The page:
Having grown up in London and done a lot of cycling in and around the city, every time I visit home I am keen to see how the cycling culture there is developing. While travelling around London, I often find myself reflecting on how the burgeoning cycling culture in Europe’s largest city compares to Germany’s capital, after spending almost 4 years as a citizen of Berlin. Here are a few key observations:
1) Cycling has become really, really popular
I haven’t lived in London for a few years, but I’m sure that when I did nowhere near the amount of people were riding bikes as do now. Since the introduction of the congestion charge in 2003, bike use has grown exponentially, and seemingly at an even more accelerated rate in the last four or five years. A new report claims that cycling superhighways are “moving five times more people per square metre than the main carriageway.” According to official statistics, morning cycle use will soon overtake car use, if cycling’s popularity continues to increase at its current trajectory.
2) Commuting in London is serious business.
Riding your bike to work in London isn’t like riding your bike to work in Berlin. In Berlin, most people seem happy enough riding along at a normal pace, minding their own business, with those who ride as fast as possible being the exception, not the rule. It’s a normal part of everyday life, just like going to the bakery in the morning and buying 15 Schrippen (Berlinerisch for Brötchen) or starting your morning sitting on the U-Bahn with a bottle of Sternburg. In London, on the other hand, commuting is a fiercely competitive sport, with each athlete trying desperately hard to outdo the other. The speed people ride at is quite frankly, terrifying.
3) Londoners have fancy, fast bikes.
If you want to ride from your trendy East London apartment to your trendy East London office, and you want to do it fast, you don’t want to ride a sluggish old bike. No; you need the most modern, most expensive and most fashionable bike you can afford. Fast, light, racing bikes seem to dominate the bike-commuting landscape in modern-day London. As we reflected on bike culture over pints, a bike mechanic friend mused that the racing bike has become the modern day urbanite’s status symbol, just like a flashy car once was. I wouldn’t disagree. Things feel really different in Berlin, where most people ride pretty ordinary bikes and where it’s a lot rarer to see somebody on a super high-end bike.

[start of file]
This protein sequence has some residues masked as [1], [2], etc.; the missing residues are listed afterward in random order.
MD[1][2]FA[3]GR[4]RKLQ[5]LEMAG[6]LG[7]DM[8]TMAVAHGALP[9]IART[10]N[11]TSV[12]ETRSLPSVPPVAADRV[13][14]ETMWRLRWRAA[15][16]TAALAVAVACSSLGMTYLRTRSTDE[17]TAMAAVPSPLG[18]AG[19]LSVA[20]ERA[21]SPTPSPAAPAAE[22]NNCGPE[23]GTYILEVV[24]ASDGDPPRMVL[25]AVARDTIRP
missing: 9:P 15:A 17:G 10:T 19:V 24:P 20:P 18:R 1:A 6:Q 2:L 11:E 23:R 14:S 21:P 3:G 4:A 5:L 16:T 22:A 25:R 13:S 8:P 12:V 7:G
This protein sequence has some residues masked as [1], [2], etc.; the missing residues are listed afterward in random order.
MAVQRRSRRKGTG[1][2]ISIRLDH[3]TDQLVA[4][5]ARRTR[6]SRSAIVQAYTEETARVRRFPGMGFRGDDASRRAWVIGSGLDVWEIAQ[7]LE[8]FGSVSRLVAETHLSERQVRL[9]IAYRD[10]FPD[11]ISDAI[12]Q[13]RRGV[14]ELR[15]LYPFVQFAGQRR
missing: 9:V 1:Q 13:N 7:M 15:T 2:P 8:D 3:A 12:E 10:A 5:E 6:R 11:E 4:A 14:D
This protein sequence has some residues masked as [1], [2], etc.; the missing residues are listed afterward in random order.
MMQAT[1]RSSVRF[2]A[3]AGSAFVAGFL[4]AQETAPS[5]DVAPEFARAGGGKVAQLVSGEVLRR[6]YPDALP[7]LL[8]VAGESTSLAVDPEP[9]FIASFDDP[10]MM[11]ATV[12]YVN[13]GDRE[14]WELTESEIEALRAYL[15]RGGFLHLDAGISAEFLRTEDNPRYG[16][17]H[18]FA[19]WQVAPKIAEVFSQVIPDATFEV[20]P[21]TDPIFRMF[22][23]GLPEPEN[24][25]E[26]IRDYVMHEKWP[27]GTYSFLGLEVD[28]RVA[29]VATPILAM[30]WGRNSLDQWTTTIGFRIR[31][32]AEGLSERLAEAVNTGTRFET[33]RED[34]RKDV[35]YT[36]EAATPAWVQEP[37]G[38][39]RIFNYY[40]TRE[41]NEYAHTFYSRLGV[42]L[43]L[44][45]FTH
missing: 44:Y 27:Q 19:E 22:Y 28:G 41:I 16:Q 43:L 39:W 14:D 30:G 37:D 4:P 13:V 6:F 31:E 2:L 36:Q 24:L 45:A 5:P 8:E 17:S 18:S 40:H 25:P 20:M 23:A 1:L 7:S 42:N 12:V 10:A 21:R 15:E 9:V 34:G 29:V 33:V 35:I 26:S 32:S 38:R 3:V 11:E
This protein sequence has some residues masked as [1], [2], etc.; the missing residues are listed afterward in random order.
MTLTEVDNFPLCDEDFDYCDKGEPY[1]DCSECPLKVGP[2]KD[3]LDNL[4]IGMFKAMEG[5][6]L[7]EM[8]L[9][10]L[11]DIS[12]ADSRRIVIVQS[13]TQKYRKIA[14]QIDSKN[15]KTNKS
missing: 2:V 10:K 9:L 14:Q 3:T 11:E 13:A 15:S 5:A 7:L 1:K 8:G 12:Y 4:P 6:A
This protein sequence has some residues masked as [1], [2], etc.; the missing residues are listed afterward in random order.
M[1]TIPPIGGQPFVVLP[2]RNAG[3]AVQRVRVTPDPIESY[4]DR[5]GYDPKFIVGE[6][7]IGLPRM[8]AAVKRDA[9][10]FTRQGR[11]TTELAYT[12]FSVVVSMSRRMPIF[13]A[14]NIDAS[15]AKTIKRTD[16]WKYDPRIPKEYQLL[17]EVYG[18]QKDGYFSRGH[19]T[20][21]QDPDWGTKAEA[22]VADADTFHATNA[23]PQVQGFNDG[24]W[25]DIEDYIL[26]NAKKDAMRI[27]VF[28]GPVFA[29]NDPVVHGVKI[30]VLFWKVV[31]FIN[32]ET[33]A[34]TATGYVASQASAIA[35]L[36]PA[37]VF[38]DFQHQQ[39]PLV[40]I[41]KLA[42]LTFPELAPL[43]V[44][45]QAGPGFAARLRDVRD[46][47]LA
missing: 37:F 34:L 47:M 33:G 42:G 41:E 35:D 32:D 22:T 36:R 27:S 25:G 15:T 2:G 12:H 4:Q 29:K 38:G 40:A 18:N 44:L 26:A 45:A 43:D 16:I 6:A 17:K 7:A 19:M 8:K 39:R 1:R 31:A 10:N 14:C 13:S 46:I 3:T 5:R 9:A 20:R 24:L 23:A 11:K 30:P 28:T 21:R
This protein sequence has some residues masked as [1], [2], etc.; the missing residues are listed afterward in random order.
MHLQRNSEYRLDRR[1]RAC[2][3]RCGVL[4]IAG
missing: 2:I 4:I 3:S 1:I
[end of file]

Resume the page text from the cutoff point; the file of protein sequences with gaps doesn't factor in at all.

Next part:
4) Cycling Superhighways.
The redesigned London Cycle Superhighways (google for images) are a revelation, and cycling along London’s busy roads is obviously so much better than it used to be. They are wide enough to accommodate a considerable volume of cyclists, often totally separated from car traffic, and most importantly, a lot more visible to motorists and pedestrians. Berlin could really take a leaf out of London’s book to improve cycling safety on some of its busy roads.
5) Londoners shop in fancy bike shops.
It’s no secret that London is an expensive city, populated by plenty of people with plenty of cash. Bike shops reflect this. As well as ’boutique’ stores such as Brick Lane Bikes in Shoreditch and Cloud 9 Cycles in Bloomsbury, the chain stores also seem to offer an extensive range of high end bikes, especially in comparison to the average Berlin store.
6) Cycling is primarily a younger man’s game.
It seems middle-classed young men virtually dominate London’s cycling population. I saw many fewer women, hardly any older people and almost no children riding in the city. I’d love to know why. Is it more dangerous? Is there less of a cycling culture? Thankfully, in Berlin cycling demographics seem a lot more equal.